resilience, not stability

The Influence of Special Interests and Rentiers on Monetary and Fiscal Policy

with 10 comments

Triggered by Robert Kuttner’s column in the American Prospect, the explanation du jour of our current economic malaise blames the ‘rentier class’ i.e. owners of financial assets – the thesis being that wealthy Americans do not want any more inflationary policies to be enacted and may even prefer deflation instead. Paul Krugman argues that wealthy Americans do not want inflation because financial securities are overwhelmingly held by the richest 10% of the population. But what matters for the incentives of rich households is what proportion of their balance sheet is made up of nominal financial securities. And Edward Wolff’s paper shows us that a significant proportion of the balance sheet of wealthy Americans is made up of real assets – real estate, stock and business holdings.

Similarly, a return to deflation will result in a fall in demand for products and services sold by businesses and a deterioration in bank balance sheets with increased and disruptive bankruptcies. As Brad DeLong noted, no one benefits from a deflationary collapse in the economy. A much better explanation is offered by Matthew Yglesias when he observes that “the Fed has hardly been indifferent to the potential for monetary expansion. It’s just that the goal of monetary expansion has been to do just enough to stabilize financial asset prices without going far enough to produce catch-up growth in the labor market.” What wealthy Americans, businesses and banks share is a common interest in supporting asset prices (real and nominal), a lack of interest in seeking full employment unless it is a prerequisite for supporting asset prices, and an aversion to any policies that can trigger wage inflation.

This bias towards asset price inflation doesn’t just impact the amount of stimulus. It has an influence on the type of stimulus that is preferred in this class conflict. The goal of asset price inflation without wage inflation is best achieved by an exclusive reliance on monetary policy – as I discussed in a previous post, a combination of “liquidity” facilities to prevent a collapse in shadow money supply and open market operations/QE to reduce real rates across the risk-free curve. Given the anaemic state of household balance sheets and insensitivity of corporate investment to interest rates due to a cronyist corporate sector, lower rates will not trigger sufficient real economic activity to trigger wage inflation but they will support real asset prices. Even within the ambit of fiscal policy, supply-side incentives for businesses are preferred. Given a less than competitive corporate sector, these will feed through to business profits more than they will feed through to wage inflation and employment.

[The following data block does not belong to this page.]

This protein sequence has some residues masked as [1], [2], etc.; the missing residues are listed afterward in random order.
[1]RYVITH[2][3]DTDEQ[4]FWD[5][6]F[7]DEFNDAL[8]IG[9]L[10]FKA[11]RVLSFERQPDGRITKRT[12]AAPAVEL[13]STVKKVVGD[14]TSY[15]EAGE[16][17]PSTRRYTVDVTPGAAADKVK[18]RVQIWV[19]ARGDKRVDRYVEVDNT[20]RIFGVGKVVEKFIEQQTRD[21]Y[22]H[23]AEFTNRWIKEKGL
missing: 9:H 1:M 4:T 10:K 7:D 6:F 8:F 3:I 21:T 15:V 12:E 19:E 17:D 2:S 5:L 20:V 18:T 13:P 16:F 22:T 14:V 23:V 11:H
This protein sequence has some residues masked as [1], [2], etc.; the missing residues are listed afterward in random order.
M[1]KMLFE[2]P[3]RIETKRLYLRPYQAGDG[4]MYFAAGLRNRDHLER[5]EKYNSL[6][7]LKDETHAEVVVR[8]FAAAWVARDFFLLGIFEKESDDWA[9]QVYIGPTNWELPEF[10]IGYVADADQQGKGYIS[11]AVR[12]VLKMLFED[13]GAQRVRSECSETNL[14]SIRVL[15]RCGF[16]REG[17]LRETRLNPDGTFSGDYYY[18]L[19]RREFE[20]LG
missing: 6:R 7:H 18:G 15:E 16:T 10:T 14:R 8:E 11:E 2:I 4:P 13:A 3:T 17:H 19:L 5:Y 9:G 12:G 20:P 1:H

Some of you may have noticed the distinctly Marxist tone of this debate – an emphasis on class conflict that rarely permeates economic discussion in mainstream circles. This is not a coincidence – as I observed in an earlier post, the dynamics of a crony capitalist economy resemble a zero-sum Marxian class struggle. Rather than expanding the size of the economic pie, economic agents focus their energies on trying to capture a larger slice of a static, stagnant output.